My father is from New Mexico and has tanned skin and black hair, but his facial features themselves happen to be very caucasian-esque. My mother is a blonde-haired, blue-eyed Vermonter. So I turned out pretty white. But my exterior persona is not the only aspect of me that lacks a Hispanic identity.

I have been surrounded by white culture for my entire life. The places where I grew up, Sudbury, Mass. and Scarsdale, N. Y., are not towns with large Latinx communities. Living in my predominantly white hometowns made my grandma’s visits the biggest Mexican event of my family’s year. Some of the only exposure to my culture I got growing up came from the songs she would sing to me. When I was just learning to talk, my grandma would would sit me on her lap and sing “Los Pollitos Dicen,” which, looking back on it, was definitely a ploy to teach me Spanish. The lyrics of the song described how baby chicks would say “pío, pío, pío” when they were hungry or cold. As my grandma would sing, she taught me to pretend to be hungry when I heard her say “cuando tienen hambre” and cold when I heard her say “cuando tienen frío.” When I eventually understood the song enough and was able to roughly translate it into English, my grandma was so proud; she finally had the opportunity to teach a child in her family to speak the language of her people.

While my paternal grandparents are both fluent in Spanish, they never taught my father or his brothers how to speak it. My parents grew up in the generation where, in order to be a proper citizen of the United States, you had to speak English…and only English. If my grandparents had taught their sons Spanish, they would be seen as anti-American. With the encouragement of my grandma, I started taking Spanish when I was in kindergarten and, due to my early exposure to the language itself, I was always pretty decent at it. By the time I got to high school, I had been learning the same language for eleven years and wanted to try something different, so I quit. I had such an insignificant connection to the language of my culture that I stopped speaking it, not because I was fluent or that I did not have time, but because I was bored. When I told my grandma, she was crushed.

Gifting me with a Hispanic identity has always been important to my grandma. I remember her always telling me how excited she was to come to my Quinceñera and how much I wanted one knowing how happy it made her. But when I went to school, no one there wanted one; no one there even knew what it was. So, when I turned 15, I had a small sleepover with my friends. There was no celebration of my culture, my family, my identity. I just wanted to fit in, and fitting in meant being white.

I have been isolated from my cultural community for so long that my identity as a Latina only came into some importance for me when I was applying to college. According to my college counselor, being biracial is an “asset”, and the fact that I was half-white and half-Latinx made my chances of being accepted somewhere prestigious even better. When I heard my heritage being reduced to a “push” to get me accepted to a place that would see me only as a way to increase diversity, and not necessarily bring anything to the community itself, I was heartbroken. My identity was so lost, it was stripped from me and commodified.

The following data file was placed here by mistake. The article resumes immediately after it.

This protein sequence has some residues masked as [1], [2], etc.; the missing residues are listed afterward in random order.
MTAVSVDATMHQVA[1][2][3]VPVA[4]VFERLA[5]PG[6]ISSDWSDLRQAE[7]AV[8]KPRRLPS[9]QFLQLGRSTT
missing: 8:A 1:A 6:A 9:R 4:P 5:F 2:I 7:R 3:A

Even after that process, now being here at Wesleyan, all my friends are very white; all we do is play card games that white grandmothers tend to love, and we deem a party fantastic if they play any early 2000’s pop, like “Tik Tok,” “A Thousand Miles,” or “Party in the U.S.A.” Not to say I do not love my friends and the stupid stuff we all do, but I can see how much I have let go of the Latinx community. Yet, I am in an environment painted by the vibrancy of Hispanic culture. I can see Latinx people in classes or parties and it has made me realize how much I miss the joy, family-hood, and, honestly, the actually good dancing (sorry, guys) within the community itself.

Although I have felt my identity being lost here at Wes, I have found it peeking through me. At parties when a Latin song comes on, my dancing becomes something I cannot and will not control. I can feel my body sway like the waves my great-great-great-grandparents braved to get here. When I make eye contact with another Latinx, another ocean of heritage, they grab my hands and converge us into one motion; one flow; one people. The energy I feel from the Latinx community at Wes is one of pure passion and pride. Although I may still look extremely gringo, the feeling I get when I dance with someone like me at a party is one I will continue to seek out in all facets of my life, to rejoin the vibrant community I left behind.


Alexa Trujillo is a member of the class of 2022 and can be reached at